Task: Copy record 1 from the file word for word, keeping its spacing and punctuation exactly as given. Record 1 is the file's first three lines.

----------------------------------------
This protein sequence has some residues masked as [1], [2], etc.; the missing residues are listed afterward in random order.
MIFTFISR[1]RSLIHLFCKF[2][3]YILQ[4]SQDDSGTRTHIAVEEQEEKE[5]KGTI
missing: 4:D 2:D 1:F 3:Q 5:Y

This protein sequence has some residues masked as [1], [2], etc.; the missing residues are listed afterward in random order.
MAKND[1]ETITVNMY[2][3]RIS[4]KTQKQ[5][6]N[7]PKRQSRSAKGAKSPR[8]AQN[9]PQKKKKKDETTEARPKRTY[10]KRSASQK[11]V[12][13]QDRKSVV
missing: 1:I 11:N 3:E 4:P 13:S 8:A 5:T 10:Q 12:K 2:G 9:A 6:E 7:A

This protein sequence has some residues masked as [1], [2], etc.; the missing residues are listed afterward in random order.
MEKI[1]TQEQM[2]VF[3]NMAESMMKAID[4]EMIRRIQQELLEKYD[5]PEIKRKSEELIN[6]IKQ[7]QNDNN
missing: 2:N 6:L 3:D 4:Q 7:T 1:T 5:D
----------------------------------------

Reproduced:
This protein sequence has some residues masked as [1], [2], etc.; the missing residues are listed afterward in random order.
MIFTFISR[1]RSLIHLFCKF[2][3]YILQ[4]SQDDSGTRTHIAVEEQEEKE[5]KGTI
missing: 4:D 2:D 1:F 3:Q 5:Y